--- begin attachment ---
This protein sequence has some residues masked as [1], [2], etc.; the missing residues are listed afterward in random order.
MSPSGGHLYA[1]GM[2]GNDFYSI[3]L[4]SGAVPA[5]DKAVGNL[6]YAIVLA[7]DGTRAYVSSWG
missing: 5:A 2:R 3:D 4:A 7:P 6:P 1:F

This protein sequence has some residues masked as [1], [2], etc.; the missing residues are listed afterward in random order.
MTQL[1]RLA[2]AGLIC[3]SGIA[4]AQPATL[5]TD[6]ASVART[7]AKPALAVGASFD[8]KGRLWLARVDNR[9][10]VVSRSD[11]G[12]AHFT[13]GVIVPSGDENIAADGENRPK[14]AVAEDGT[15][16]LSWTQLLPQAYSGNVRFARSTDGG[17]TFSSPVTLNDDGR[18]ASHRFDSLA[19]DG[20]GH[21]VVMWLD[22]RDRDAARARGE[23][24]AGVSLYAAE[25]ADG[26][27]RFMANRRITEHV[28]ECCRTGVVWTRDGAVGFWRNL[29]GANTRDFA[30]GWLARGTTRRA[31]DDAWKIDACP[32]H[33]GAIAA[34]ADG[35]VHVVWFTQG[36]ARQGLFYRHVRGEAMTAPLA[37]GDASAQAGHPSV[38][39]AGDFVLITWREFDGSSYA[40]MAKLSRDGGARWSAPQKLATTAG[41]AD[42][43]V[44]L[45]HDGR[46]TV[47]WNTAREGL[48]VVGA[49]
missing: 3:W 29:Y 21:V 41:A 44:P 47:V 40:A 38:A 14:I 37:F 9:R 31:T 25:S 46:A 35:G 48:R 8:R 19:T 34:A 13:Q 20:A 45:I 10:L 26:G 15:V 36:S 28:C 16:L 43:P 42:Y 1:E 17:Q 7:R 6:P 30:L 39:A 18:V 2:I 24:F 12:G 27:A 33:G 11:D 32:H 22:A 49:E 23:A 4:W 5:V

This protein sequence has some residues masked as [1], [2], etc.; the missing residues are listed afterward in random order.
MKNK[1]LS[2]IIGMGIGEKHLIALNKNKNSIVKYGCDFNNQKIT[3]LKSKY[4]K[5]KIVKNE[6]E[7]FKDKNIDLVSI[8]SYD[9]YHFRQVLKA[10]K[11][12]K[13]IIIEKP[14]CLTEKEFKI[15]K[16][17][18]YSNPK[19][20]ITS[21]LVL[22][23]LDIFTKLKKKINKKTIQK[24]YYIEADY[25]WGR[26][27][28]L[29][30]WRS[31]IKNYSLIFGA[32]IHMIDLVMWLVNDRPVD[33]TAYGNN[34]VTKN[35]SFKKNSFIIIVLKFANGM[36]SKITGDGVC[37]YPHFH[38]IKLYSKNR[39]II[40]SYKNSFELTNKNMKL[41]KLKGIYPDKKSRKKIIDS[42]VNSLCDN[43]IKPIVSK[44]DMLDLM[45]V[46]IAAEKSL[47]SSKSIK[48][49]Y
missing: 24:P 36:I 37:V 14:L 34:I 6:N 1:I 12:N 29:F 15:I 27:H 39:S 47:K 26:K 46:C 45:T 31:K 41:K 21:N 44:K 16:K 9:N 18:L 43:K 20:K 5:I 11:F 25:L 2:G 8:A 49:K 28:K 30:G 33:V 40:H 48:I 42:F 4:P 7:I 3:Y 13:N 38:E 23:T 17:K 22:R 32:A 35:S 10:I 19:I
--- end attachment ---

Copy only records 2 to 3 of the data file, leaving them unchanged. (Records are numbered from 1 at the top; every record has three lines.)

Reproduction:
This protein sequence has some residues masked as [1], [2], etc.; the missing residues are listed afterward in random order.
MTQL[1]RLA[2]AGLIC[3]SGIA[4]AQPATL[5]TD[6]ASVART[7]AKPALAVGASFD[8]KGRLWLARVDNR[9][10]VVSRSD[11]G[12]AHFT[13]GVIVPSGDENIAADGENRPK[14]AVAEDGT[15][16]LSWTQLLPQAYSGNVRFARSTDGG[17]TFSSPVTLNDDGR[18]ASHRFDSLA[19]DG[20]GH[21]VVMWLD[22]RDRDAARARGE[23][24]AGVSLYAAE[25]ADG[26][27]RFMANRRITEHV[28]ECCRTGVVWTRDGAVGFWRNL[29]GANTRDFA[30]GWLARGTTRRA[31]DDAWKIDACP[32]H[33]GAIAA[34]ADG[35]VHVVWFTQG[36]ARQGLFYRHVRGEAMTAPLA[37]GDASAQAGHPSV[38][39]AGDFVLITWREFDGSSYA[40]MAKLSRDGGARWSAPQKLATTAG[41]AD[42][43]V[44]L[45]HDGR[46]TV[47]WNTAREGL[48]VVGA[49]
missing: 3:W 29:Y 21:V 41:A 44:P 47:V 40:A 38:A 14:I 37:F 9:R 31:T 25:S 46:A 35:G 48:R 8:R 19:T 34:A 13:Q 20:A 45:I 10:L 26:G 15:V 36:S 28:C 16:L 43:P 42:Y 1:E 17:Q 7:R 6:P 30:L 39:A 18:V 2:I 24:F 12:G 27:A 33:G 11:D 32:H 22:A 49:E 23:A 4:W 5:V

This protein sequence has some residues masked as [1], [2], etc.; the missing residues are listed afterward in random order.
MKNK[1]LS[2]IIGMGIGEKHLIALNKNKNSIVKYGCDFNNQKIT[3]LKSKY[4]K[5]KIVKNE[6]E[7]FKDKNIDLVSI[8]SYD[9]YHFRQVLKA[10]K[11][12]K[13]IIIEKP[14]CLTEKEFKI[15]K[16][17][18]YSNPK[19][20]ITS[21]LVL[22][23]LDIFTKLKKKINKKTIQK[24]YYIEADY[25]WGR[26][27][28]L[29][30]WRS[31]IKNYSLIFGA[32]IHMIDLVMWLVNDRPVD[33]TAYGNN[34]VTKN[35]SFKKNSFIIIVLKFANGM[36]SKITGDGVC[37]YPHFH[38]IKLYSKNR[39]II[40]SYKNSFELTNKNMKL[41]KLKGIYPDKKSRKKIIDS[42]VNSLCDN[43]IKPIVSK[44]DMLDLM[45]V[46]IAAEKSL[47]SSKSIK[48][49]Y
missing: 24:P 36:I 37:V 14:L 34:I 6:N 1:I 12:N 29:F 15:I 27:H 39:S 47:K 26:K 46:C 45:T 31:K 41:K 21:N 44:K 16:K 9:N 18:L 43:K 20:K 5:I 11:F 25:L 2:G 8:A 49:K 28:K 30:G 33:V 40:H 48:I 42:F 4:P 7:I 3:Y 13:N 38:E 23:T 17:K 22:R 32:A 35:S 10:I 19:I